Screenshots from Building Pathology Reading Group, summer 2020.
Building Pathology Reading Group
During June and July 2020, I participated, along with three other WUDPAC students, in an online reading and discussion group led by Michael C. Henry, PE, AIA, a practicing preservation architect and engineer. Michael is an adjunct professor of architecture at the University of Pennsylvania’s Graduate Program in Historic Preservation and a recurring lecturer in WUDPAC’s preventive conservation classes. Michael’s course, Building Pathology, focuses on the causes and processes of the deterioration of buildings and their change over time, and it emphasizes a systemic, holistic approach as essential to understanding these complex processes. Weekly readings and discussions focused on the properties of building materials, their mechanisms of deterioration, quantitative measurement of change over time, and the synergistic, interrelated nature of building systems and materials. Bigger-picture considerations like the social, physical, economic, and environmental contexts of buildings were also central to our readings and conversations, and preventive conservation, environmental sustainability, and financial budgeting for long-term, cost-effective preservation and care were overarching themes.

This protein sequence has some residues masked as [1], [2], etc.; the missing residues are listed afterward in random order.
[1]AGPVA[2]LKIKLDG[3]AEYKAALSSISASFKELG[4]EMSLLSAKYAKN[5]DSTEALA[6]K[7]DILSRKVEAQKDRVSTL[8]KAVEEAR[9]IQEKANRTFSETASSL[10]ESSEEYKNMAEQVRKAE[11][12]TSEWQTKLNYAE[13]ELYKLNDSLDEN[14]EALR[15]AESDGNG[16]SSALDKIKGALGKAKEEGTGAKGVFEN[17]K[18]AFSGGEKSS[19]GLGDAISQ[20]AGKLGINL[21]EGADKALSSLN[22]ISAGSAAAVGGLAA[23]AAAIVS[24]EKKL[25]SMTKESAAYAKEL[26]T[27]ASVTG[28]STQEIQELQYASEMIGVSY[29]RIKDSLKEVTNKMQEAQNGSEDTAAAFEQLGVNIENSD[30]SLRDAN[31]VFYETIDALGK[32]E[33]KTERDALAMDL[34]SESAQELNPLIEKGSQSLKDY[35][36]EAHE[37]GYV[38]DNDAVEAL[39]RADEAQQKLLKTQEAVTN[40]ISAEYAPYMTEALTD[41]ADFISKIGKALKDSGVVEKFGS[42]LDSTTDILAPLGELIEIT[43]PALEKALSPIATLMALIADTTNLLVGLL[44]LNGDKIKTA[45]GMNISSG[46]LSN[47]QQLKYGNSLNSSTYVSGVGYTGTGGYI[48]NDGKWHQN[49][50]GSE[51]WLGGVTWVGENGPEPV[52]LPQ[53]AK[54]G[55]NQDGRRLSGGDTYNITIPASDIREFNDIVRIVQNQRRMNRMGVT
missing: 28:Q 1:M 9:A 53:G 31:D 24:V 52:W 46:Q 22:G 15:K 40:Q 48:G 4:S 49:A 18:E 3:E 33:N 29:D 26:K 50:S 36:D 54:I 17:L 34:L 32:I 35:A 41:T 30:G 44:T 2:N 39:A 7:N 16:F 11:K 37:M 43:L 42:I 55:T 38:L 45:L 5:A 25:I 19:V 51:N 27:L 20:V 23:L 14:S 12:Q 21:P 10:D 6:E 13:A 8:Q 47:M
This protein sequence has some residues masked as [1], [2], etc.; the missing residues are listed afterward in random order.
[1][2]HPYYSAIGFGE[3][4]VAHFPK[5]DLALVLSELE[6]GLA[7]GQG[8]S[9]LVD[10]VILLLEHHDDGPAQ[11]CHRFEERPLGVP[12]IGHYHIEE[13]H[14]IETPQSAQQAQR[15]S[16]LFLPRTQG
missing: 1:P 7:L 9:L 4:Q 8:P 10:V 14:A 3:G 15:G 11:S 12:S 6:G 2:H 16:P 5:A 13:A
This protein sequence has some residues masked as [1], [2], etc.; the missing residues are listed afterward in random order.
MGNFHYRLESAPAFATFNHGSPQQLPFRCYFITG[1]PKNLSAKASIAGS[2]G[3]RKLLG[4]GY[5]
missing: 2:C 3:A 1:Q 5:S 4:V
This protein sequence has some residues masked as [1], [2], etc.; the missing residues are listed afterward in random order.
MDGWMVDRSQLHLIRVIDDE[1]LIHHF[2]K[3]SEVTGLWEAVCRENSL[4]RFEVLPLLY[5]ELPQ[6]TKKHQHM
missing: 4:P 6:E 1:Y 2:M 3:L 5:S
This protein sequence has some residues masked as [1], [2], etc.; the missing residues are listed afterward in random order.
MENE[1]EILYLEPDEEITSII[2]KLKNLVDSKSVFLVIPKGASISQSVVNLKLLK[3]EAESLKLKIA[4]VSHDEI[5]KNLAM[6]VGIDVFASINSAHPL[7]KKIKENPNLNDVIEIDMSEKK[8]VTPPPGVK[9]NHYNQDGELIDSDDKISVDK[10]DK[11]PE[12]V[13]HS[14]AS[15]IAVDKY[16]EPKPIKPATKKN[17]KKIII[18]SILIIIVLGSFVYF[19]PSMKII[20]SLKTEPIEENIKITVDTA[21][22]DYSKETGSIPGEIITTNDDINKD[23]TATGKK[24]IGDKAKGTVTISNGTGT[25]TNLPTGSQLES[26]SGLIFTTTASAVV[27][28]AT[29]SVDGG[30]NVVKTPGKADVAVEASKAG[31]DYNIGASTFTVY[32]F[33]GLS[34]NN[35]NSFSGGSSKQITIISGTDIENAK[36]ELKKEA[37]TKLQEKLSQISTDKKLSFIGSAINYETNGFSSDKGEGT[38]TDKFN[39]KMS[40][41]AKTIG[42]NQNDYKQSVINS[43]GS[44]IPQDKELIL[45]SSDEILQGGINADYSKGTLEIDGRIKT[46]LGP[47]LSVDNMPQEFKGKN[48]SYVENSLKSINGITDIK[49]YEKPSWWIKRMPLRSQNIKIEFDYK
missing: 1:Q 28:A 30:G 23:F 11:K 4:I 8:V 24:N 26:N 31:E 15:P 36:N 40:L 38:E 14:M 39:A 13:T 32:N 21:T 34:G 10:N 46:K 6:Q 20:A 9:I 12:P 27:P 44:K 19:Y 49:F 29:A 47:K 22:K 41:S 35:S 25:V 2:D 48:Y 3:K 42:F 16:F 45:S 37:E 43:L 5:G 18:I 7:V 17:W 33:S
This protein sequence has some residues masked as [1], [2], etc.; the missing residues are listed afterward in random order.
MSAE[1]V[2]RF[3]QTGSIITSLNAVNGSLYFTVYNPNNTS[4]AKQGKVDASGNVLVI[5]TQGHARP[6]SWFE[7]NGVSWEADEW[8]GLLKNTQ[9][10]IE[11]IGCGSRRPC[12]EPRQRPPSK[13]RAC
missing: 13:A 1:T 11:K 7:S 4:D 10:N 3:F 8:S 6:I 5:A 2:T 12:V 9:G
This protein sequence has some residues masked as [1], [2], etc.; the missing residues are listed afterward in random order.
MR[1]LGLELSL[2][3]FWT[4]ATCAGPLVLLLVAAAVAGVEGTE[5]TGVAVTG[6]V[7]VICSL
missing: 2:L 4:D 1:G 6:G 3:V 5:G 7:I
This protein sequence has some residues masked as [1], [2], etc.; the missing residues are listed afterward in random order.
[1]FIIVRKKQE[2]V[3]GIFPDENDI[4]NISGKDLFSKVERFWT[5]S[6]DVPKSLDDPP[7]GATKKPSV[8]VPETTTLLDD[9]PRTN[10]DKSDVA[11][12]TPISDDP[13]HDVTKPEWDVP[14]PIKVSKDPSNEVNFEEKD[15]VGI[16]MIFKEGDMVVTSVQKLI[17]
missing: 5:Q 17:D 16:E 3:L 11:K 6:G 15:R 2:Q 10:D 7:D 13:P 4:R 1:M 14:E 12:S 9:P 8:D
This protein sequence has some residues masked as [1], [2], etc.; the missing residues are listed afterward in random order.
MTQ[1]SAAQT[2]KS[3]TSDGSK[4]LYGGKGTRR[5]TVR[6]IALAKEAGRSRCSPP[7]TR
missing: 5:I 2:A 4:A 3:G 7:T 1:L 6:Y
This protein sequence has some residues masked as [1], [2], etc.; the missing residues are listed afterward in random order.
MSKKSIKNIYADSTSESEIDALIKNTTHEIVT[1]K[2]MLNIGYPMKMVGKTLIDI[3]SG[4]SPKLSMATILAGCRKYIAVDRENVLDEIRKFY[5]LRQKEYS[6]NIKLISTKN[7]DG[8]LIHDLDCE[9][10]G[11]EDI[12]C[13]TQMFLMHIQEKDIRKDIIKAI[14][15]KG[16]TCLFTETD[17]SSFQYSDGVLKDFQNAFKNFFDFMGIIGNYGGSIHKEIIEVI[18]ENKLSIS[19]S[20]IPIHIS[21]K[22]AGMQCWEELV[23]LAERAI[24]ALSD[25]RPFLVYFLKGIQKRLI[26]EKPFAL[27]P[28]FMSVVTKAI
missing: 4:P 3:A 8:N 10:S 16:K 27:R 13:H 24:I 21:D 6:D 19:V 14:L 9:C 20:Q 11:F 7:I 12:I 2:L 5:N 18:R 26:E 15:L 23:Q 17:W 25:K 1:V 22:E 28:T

The Building Pathology seminar was an excellent introduction to the theory and practice of architectural preservation, and it also expanded upon many of the themes, principles, and practices that I was exposed to during my first two years of study at WUDPAC. An understanding of the function and deterioration of buildings is valuable for the conservator of moveable property in considering the built environments, like museums, historic houses, or private collections, in which art and artifacts are housed. Many factors within a building— including moisture, heat, structural stability, pests, building materials, air flow, and HVAC systems—have a significant effect on art or artifacts housed within that building. Understanding these factors is essential for making informed decisions about preventive conservation and the long-term stability of collections. The principles covered in this course are also applicable to the treatment of individual objects. The use of engineering methodology to measure change over time quantitatively, for example, is relevant to object-based treatment, and the holistic approach of systems thinking, with its emphasis on function, use, historical or social context, and the complex dynamics of constituent elements that make up an object—both between each other and within the object’s broader environment—is just as applicable to furniture, paintings, textiles, or photographs as it is to buildings or monuments.